Cablegate: Tier 2 Watch List Interim Assessment

This record is a partial extract of the original cable. The full text of the original cable is not available.




E.O. 12958: N/A


B. QUITO 2595
C. QUITO 2252
D. QUITO 2773
E. QUITO 1877
F. QUITO 2861
G. QUITO 2274
H. QUITO 2874

1. Summary. Ecuador has taken significant steps since June
to combat trafficking in persons (TIP). The government
increased public awareness of the problem, reached out to
source and destination countries, and established a national
plan. The GOE has cooperated with the International Labor
Organization (ILO) to establish a center for TIP victims in
Machala. The government has trained police and other
employees about TIP. Congress debated the first draft of an
anti-trafficking bill, and in the meantime judges have
prosecuted child pornographers under existing laws. The
police have stepped up raids on nightclubs and bars where
minors work as prostitutes, returning numerous TIP victims to
their families. Despite these steps forward, key challenges
remain: passing pending legislation in a distracted Congress
and better victims services. End Summary.

Publicity, the MFA's Outreach, and a National Plan
--------------------------------------------- -----

2. Since the publication of our TIP report in June, the GOE
publicized TIP, created an interagency committee to draft a
national plan, and reached out to other governments. On
August 18, President Gutierrez issued a presidential decree
that established a national plan and an interagency committee
to combat trafficking (Ref G); he told the Ambassador on
October 27 that combating TIP is one of his government's
highest priorities (Ref H). The decree tasked government
agencies to cooperate to solve the problem and helped the
government focus its efforts in a coordinated manner. Former
Minister of Government Raul Baca also spoke out publicly at a
police training session against TIP on September 23 (Ref B).
On August 12, the Ministry of Government (MoG) placed a
front-page story in Ecuador's largest newspaper highlighting
the ILO study and recent law enforcement activities aimed at
combating commercial sexual exploitation of minors (CSEM)
(Ref C). During the week of October 4, 60 Voice of America
radio stations in Ecuador aired an editorial against TIP (Ref
D). In early October, the MFA met with the embassies of Peru
and Spain and discussed ways to combat trafficking rings.

NGOs' Contributions and Training

3. The GOE has cooperated with various NGOs who are actively
involved in fighting TIP. The ILO will fund, at the GOE's
request, a model facility for TIP victims in Machala in
January 2005. Plans are underway for similar projects in
Quito and Guayaquil (Ref F). In September and October, the
MoG and ILO trained 250 police officers on CSEM (Ref C). In
November Geneva Global began its search for local partners in
its small grants program, and Child Defense International met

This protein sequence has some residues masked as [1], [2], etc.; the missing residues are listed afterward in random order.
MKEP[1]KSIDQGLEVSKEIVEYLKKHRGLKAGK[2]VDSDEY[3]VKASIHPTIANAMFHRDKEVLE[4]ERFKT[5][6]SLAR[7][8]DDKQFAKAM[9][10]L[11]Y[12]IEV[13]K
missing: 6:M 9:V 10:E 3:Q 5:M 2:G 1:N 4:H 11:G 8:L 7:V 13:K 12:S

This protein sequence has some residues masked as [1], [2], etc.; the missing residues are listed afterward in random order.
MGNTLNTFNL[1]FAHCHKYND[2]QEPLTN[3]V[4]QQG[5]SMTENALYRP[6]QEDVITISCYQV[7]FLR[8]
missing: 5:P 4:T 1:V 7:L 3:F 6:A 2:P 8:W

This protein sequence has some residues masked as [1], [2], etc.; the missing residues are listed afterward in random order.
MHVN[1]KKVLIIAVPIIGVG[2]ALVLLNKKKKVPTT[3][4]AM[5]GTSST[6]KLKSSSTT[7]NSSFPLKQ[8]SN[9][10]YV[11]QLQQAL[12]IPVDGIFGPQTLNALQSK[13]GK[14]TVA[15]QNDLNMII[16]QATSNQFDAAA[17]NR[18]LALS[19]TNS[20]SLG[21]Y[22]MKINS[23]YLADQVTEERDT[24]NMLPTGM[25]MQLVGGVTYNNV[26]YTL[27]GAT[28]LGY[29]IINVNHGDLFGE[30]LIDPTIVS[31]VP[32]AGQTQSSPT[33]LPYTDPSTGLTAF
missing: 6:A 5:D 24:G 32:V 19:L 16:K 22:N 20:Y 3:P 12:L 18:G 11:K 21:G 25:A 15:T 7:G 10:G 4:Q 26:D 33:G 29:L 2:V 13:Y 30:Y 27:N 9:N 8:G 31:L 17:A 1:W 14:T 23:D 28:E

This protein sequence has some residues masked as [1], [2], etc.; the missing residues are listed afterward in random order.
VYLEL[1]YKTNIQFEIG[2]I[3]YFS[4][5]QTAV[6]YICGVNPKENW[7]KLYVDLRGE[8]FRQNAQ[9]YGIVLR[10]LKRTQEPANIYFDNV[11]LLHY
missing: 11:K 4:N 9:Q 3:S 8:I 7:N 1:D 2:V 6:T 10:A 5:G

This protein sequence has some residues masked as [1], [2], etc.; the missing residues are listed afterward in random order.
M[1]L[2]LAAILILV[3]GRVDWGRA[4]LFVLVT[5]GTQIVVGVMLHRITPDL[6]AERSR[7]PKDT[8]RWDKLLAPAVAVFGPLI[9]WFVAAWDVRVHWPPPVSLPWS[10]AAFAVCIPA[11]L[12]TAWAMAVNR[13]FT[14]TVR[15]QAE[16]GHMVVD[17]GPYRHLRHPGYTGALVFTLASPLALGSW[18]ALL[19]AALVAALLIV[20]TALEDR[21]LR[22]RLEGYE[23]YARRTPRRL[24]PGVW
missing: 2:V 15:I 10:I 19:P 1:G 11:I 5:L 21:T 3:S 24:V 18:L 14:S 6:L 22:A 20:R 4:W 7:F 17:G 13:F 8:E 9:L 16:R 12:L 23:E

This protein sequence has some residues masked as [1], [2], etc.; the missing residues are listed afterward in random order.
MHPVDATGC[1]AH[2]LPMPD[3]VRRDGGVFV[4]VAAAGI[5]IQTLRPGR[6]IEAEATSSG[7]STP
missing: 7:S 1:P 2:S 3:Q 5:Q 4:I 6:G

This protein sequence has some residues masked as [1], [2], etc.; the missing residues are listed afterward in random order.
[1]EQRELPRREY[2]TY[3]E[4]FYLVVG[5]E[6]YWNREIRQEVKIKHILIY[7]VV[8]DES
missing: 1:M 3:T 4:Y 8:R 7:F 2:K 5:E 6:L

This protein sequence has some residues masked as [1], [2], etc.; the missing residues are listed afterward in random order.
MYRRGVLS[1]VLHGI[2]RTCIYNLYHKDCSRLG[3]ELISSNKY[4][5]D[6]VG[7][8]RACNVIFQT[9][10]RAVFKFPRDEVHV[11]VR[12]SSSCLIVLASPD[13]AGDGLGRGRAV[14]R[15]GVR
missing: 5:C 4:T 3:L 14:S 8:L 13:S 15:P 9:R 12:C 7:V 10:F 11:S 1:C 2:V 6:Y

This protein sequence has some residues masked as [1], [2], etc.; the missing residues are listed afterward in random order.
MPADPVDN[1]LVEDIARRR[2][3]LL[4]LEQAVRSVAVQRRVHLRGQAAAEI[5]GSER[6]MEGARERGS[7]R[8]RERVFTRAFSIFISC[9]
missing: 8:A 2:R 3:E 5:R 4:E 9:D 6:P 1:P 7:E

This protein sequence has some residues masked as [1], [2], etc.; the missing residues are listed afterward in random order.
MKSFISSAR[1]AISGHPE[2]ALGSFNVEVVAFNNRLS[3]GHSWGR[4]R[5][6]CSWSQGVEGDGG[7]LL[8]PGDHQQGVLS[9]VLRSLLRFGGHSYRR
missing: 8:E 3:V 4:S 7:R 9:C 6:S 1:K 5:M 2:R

with the municipality of Santo Domingo on November 11 to sign
the agreement to begin a project to fight commercial sexual
exploitation of minors (CSEM). That project included the
establishment of a computerized control and monitoring system
to track victims' cases and disseminate information regarding
CSEM. Conferences were held in Cuenca (June 30 - July 1) by
the President of the Ecuadorian Supreme Court and in Quito
(October 21 - 22) by the MFA to increase awareness of the
problem and encourage coordination among the GOE, NGOs and
international organizations (Refs E and F).

Legislation, Prosecution, and Raids

4. The government has introduced comprehensive anti-TIP
legislation, which is pending in Congress; meanwhile the
government has prosecuted the cases it can using existing
legislation. On October 20, Congress debated the first draft
of the anti-TIP legislation (Ref F). Congress is expected to
approve the legislation in January 2005, according to the GOE
and Congressional sources. The American Bar Association is
currently reviewing the draft legislation to ensure it meets
international standards. In a key TIP-related case, the
perpetrators in the Burdet-Cedeno child pornography ring were
convicted on four charges with sentences of 12 to 25 years
(Refs D and F). Ecuadorian citizen and U.S. legal permanent
resident Angel Mariscal was also sentenced to 100 years on 7
charges of child pornography (Ref D). However, the case of
AmCit Joseph Day is no longer moving forward; we believe he
may be released if no substantive charges are brought against

5. Meanwhile, the police child protection unit, DINAPEN,
dramatically stepped-up raids on nightclubs and discotheques
to seek TIP victims. From June 4 - August 7, the police
engaged in law enforcement activities at 75 establishments
and rescued minors in 25 of these locations, where
prostitution is believed to occur. From August 14 - October
21, DINAPEN raided 202 nightclubs and bars and found 246
minors who are believed to have engaged in prostitution.

6. Comment: Ecuador has made significant progress on TIP but
much more remains to be done. The resignation of Government
Minister Raul Baca on November 8 was a temporary setback for
TIP efforts; Baca told the Ambassador on November 10 that he
sought to continue to promote anti-TIP coordination in an
advisory capacity and by involving the MFA and National
Council on Women in the national planning process. We will
engage shortly with Baca's successor to promote continued
anti-TIP progress. National Council on Women Director Rocio
Rosero will also play a key role in the interagency process;
we will work with her and other committee members to ensure
continued progress. In sum, we believe Ecuador is on the
right track and is committed at the highest levels to
furthering its progress on this issue.

© Scoop Media

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